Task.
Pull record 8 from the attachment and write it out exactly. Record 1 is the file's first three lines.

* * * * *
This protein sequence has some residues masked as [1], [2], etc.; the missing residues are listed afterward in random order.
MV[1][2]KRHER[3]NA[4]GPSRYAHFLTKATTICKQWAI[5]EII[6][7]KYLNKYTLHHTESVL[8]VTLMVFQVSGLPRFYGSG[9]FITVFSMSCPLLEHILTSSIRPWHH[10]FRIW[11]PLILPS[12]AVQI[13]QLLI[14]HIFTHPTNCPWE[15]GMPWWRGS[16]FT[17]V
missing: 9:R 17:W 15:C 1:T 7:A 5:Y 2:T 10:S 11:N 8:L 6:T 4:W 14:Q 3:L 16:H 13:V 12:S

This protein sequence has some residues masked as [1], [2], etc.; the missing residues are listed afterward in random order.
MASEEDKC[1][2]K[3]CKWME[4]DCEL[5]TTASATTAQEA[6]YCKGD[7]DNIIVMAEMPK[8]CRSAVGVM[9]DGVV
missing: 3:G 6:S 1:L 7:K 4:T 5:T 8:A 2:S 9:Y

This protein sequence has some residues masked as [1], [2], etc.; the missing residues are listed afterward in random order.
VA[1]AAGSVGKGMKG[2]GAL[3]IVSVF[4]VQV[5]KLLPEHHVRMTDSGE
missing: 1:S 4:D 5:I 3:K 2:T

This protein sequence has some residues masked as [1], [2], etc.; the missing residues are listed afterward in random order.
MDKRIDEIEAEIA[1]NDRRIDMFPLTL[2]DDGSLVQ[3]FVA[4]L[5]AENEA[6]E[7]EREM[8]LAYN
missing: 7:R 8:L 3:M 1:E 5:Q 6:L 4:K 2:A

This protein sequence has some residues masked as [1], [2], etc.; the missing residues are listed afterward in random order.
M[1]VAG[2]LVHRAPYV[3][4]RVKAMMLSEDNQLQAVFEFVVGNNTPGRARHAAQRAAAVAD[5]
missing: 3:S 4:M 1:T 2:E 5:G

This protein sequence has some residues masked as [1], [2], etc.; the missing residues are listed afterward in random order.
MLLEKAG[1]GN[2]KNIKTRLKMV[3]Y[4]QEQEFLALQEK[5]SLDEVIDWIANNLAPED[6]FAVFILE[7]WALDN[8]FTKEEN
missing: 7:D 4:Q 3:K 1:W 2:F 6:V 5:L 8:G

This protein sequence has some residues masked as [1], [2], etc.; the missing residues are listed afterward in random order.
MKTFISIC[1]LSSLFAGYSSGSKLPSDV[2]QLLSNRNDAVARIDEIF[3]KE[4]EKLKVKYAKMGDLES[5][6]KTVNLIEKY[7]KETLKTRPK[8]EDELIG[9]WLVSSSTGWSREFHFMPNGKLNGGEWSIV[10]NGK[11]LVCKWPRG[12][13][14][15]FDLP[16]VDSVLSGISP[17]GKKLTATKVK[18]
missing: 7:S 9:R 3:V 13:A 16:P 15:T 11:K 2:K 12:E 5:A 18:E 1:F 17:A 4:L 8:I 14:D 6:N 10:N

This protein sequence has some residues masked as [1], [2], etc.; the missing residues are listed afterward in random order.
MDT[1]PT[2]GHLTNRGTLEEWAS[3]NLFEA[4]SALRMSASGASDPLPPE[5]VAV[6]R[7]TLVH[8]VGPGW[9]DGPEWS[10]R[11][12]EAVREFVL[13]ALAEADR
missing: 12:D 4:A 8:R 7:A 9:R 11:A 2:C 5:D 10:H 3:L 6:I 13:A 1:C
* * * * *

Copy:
This protein sequence has some residues masked as [1], [2], etc.; the missing residues are listed afterward in random order.
MDT[1]PT[2]GHLTNRGTLEEWAS[3]NLFEA[4]SALRMSASGASDPLPPE[5]VAV[6]R[7]TLVH[8]VGPGW[9]DGPEWS[10]R[11][12]EAVREFVL[13]ALAEADR
missing: 12:D 4:A 8:R 7:A 9:R 11:A 2:C 5:D 10:H 3:L 6:I 13:A 1:C